Manage the rise in deafness claims with Pulsar Instruments

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Courtesy of Pulsar Instruments plc

The recent reports in the press about insurance groups complaining of a sharp rise in claims from employees seeking compensation for hearing problems have highlighted the real risks of noise induced hearing loss and the importance of protecting employees in the workplace.

Although employees are protected by Law, noise induced hearing loss is often ignored. And once hearing loss has occurred, it is irreversible. It is important to remember that prevention is the most sensible option and that by applying a good noise control programme, the risk can be controlled.

The increasing ‘claim culture’ dictates that companies must comply with their legal duties as detailed in the ‘Control of Noise at Work Regulations 2005’. These regulations in parts introduced ‘legal limits’ for daily noise exposure and the changes it brought with it were driven by a European Directive with the view to eliminate noise induced hearing loss in the workplace.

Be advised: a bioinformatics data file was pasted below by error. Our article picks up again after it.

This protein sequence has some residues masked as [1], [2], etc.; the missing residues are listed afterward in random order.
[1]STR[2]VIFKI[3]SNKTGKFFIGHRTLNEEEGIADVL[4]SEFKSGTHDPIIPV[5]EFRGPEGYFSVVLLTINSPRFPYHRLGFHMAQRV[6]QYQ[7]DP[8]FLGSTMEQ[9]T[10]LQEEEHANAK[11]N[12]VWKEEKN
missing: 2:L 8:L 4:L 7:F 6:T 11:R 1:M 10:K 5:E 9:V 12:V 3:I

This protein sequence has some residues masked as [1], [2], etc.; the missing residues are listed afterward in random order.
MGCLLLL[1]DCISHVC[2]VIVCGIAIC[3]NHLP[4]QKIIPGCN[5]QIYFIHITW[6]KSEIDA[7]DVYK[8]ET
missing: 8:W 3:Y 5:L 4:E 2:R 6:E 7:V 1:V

What is hearing loss?

With normal hearing, we hear sounds at safe levels that do not affect our hearing. However, when we are exposed to harmful noise—sounds that are too loud or loud sounds that last a long time—sensitive structures in our inner ear can be damaged, causing noise-induced hearing loss (NIHL). These sensitive structures, called hair cells, are small sensory cells that convert sound energy into electrical signals that travel to the brain. Once damaged, our hair cells cannot grow back.

Who is at risk?

According to the HSE, more than 1 million employees in Great Britain are exposed to levels of noise which put their hearing at risk.

What employers need to do?

To comply with legal duties, employers and those with responsibilities for the health & safety of staff in premises must:

· Appoint a person with sufficient skills for the task and use a suitable sound level meter

· Establish whether there are any noise hazards within the workplace such as by taking some simple noise measurements using a sound level meter and an acoustic calibrator

· Identify all employees who could be at risk

· Evaluate how harm may occur

· Take more detailed individual noise measurement to determine the typical exposures of those at risk

· Report clearly any findings for future reference , produce a noise control programme, implement, manage and review

How can Pulsar help?

With well over 40 years in noise measurement, we provide compliant, practical and affordable noise measurement equipment to suit your own workplace noise issues:

Enquire how Pulsar Instruments noise measurement products can help your health & safety strategy by contacting our team on 01723 518011 or by visiting www.pulsarinstruments.com

 

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